REVIEW: Room

17 11 2015

It’s easy to think the most impressive cinematic achievements are the ones that transport us to new worlds of an artist’s creation. (Case in point: “Star Wars.”) But there is something to be said for those films that can take the familiar and make it feel new and radically different. I speak not of freshly presenting plot points but rather an entire way of seeing, and Lenny Abrahamson’s “Room” achieves such a feat.

The film assumes the perspective of five-year-old Jack (Jacob Tremblay) as he gains self-awareness of his place in the world. Problem is, that world is extremely socially constructed by his mother, Brie Larson’s “Ma.” She, assumed disappeared and dead, is held captive inside a shed by a vile man who eventually impregnates her. Rather than explain their dire situation to Jack, Ma decides to teach him that their room is the entirety of the world.

The tiny space, instead of feeling claustrophobic, seems limitless when filtered through a childlike curiosity and innocence. As he begins to make sense of the world around him, it inspires us to think deeply about the small assumptions make about our surroundings on a daily basis.

Emma Donoghue adapted “Room” from her own novel of the same name, and it is told by Jack in the first person. For over 300 pages, the depth and breadth of his observational eye forges quite the bond between reader and character over time. In a way, it almost does not feel fair to expect a movie to match that scope in just two short hours. Abrahamson and Donoghue do a wonderful job translating the story to the screen, though something may feel lost – or at least somewhat less substantial – to those who know the book.

Even so, everyone should expect to be bowled over by stunning performances from Tremblay and Larson. The way each struggles to assert the primacy of their own needs while caring for the other proves compelling and often gut-wrenching. This is particularly true for Larson’s Ma, who has no choice but to wrestle with the darkest of her feelings and impulse in captivity. After five years of such intensive, performative positivity, living an untruth takes its toll. “Room” celebrates when her selflessness wins out but never judges her for needing some personal space – a tricky balance beautifully managed by all involved. B+3stars





REVIEW: Frank

17 06 2014

Los Angeles Film Festival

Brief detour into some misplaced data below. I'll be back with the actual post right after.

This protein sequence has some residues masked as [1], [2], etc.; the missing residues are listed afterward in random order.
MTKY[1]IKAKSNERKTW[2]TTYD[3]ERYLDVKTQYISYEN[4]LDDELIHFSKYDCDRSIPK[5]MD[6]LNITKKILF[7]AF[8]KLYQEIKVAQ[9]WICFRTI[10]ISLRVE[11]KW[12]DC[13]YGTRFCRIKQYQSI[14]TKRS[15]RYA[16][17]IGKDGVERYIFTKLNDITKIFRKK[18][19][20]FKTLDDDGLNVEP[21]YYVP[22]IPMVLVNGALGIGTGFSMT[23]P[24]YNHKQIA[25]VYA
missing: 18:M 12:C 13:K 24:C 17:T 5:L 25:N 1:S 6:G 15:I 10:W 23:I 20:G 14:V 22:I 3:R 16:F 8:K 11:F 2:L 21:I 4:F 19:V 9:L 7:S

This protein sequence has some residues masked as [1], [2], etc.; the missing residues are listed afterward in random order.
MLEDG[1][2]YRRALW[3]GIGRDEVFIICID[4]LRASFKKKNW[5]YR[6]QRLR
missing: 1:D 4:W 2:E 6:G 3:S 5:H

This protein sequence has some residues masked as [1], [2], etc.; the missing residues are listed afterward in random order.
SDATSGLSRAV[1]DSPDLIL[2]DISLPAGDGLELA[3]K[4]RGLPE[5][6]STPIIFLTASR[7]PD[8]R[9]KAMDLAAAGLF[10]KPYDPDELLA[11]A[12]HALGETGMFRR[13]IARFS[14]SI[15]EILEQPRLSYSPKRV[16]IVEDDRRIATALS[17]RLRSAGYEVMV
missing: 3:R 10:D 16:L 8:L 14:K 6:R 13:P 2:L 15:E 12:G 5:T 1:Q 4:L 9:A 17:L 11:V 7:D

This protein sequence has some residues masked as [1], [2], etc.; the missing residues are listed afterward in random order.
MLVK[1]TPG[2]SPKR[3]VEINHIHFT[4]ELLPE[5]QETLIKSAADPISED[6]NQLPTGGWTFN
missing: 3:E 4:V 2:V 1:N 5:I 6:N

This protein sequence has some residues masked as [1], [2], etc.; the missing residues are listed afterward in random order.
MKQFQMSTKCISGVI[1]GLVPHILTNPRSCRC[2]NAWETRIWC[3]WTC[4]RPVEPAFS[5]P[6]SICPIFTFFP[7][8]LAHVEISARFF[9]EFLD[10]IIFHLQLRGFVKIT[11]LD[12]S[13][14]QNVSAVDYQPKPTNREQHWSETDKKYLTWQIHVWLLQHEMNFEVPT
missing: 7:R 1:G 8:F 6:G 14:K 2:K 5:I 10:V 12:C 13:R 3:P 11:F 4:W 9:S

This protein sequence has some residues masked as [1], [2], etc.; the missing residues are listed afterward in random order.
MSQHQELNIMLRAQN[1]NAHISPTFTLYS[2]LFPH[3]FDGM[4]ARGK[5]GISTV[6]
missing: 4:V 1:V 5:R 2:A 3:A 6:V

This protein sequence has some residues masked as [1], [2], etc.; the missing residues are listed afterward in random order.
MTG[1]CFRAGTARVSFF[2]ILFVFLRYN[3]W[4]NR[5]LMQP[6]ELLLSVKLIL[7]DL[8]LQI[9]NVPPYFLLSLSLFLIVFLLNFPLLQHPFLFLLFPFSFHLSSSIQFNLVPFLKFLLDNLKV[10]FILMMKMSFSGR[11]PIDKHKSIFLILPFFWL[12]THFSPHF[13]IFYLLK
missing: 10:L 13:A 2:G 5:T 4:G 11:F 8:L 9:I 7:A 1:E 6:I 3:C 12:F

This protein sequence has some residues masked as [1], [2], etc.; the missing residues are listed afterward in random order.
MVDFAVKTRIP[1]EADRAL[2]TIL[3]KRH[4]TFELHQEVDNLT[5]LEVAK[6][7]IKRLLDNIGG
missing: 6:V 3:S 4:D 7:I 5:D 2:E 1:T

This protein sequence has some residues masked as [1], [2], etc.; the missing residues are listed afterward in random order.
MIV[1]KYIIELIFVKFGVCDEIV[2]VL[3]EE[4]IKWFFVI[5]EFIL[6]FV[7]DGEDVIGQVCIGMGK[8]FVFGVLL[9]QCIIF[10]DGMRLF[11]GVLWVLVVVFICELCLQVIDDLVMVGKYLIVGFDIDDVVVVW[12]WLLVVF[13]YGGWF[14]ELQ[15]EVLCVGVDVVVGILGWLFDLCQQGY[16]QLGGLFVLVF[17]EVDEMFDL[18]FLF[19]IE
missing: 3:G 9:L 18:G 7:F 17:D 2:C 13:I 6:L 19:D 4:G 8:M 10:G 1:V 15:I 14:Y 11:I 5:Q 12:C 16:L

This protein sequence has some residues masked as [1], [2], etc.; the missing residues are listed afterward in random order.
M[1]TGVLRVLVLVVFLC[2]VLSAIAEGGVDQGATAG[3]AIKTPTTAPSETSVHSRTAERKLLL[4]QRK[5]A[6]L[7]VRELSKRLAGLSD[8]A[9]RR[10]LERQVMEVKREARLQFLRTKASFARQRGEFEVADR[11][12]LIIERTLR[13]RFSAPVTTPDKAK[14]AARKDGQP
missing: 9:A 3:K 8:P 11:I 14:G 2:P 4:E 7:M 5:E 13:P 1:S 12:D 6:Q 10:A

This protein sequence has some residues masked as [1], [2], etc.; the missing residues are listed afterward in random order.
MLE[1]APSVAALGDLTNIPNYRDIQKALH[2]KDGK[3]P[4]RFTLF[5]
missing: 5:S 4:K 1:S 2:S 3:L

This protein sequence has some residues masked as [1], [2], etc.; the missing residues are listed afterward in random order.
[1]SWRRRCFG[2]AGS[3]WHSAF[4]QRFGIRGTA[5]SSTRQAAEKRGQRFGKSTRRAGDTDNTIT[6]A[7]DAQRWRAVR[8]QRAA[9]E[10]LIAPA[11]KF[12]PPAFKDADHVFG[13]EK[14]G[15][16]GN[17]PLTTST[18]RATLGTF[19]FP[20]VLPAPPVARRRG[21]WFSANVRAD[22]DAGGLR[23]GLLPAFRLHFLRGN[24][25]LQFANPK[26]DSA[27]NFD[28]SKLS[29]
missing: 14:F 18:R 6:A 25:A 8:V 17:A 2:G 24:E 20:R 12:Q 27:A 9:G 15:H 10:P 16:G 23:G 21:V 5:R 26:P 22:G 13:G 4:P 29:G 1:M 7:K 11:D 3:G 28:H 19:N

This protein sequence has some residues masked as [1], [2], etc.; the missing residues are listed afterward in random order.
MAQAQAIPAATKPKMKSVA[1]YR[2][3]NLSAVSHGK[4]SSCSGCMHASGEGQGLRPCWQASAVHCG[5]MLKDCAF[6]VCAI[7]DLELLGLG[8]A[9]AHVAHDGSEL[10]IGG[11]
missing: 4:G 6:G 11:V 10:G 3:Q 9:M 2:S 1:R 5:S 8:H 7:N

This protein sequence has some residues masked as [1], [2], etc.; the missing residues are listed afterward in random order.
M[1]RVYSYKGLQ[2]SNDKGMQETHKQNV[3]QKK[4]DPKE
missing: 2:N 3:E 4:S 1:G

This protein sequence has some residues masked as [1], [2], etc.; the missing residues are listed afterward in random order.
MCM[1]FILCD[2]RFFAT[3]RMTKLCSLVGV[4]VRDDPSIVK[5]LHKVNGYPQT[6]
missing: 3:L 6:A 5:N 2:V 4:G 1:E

Early on in Lenny Abrahamson’s “Frank,” Domhnall Gleeson’s character Jon poses a question that might as well be on behalf of the audience: what’s the deal with the paper-mache head that Michael Fassbender’s Frank won’t take off?  Scoot McNairy’s Don, who has been working in a band with Frank for many years, tries to explain but ultimately admits, “You’re just going to have to go with this.”

The same mantra could apply to the rest of the film, where Abrahamson and screenwriter Jon Ronson string us along for a bizarre ride that offers very little explanation for itself.  It sometimes teeters on the verge of being a Dadaist piece, but it mostly just fizzles with forced quirkiness that never connects.  The scattershot tone of the piece makes it a real head-scratcher, too.

Frank

“Frank” is not without its amusing moments, nor is it an entirely meandering film.  At times, it feels like an ultra indie-fied version of “Almost Famous” as Jon attempts to be taken seriously by Frank’s bonkers band.  He takes over for a keyboardist who attempts to drown himself, presumptively because he is so frustrated with the unnecessarily rigorous creative process Frank demands.  I’ll stop short of saying I wished I could be in his position, being carted off in an ambulance rather than being forced to endure the whims of the giant head, but it’s overall pretty brutal.

I think many of the issues I had with “Frank” arose from the relatively minor progression of the plot.  It’s not a film carried by the characters; they all feel as if they’ve escaped from some “Saturday Night Live” skit mocking the esoteric kinds of hipster bands that play at Coachella.  (Not kidding, one song in the film sung by Maggie Gyllenhaal begins, “I want to marry a lighthouse keeper.”)

The performances aren’t particularly strong either, not even from Fassbender.  We don’t get to see him emote underneath the mask, which just made me realize how crucial his face is to conveying the inner turmoil of characters.  His nondescript body movements don’t communicate well in “Frank” either, and I found my thoughts drifting to ponder whether it was in fact Fassbender at all.

I don’t want to spoil the film, but there is brief confirmation that the Oscar-nominated actor did film a scene for the film.  Though a part of me does have to wonder if maybe the real joke of “Frank” is pulling a fast one on its audience by putting someone else under the big head.  It would certainly be in line with the odd sense of humor that pervades the rest of the film.  C2stars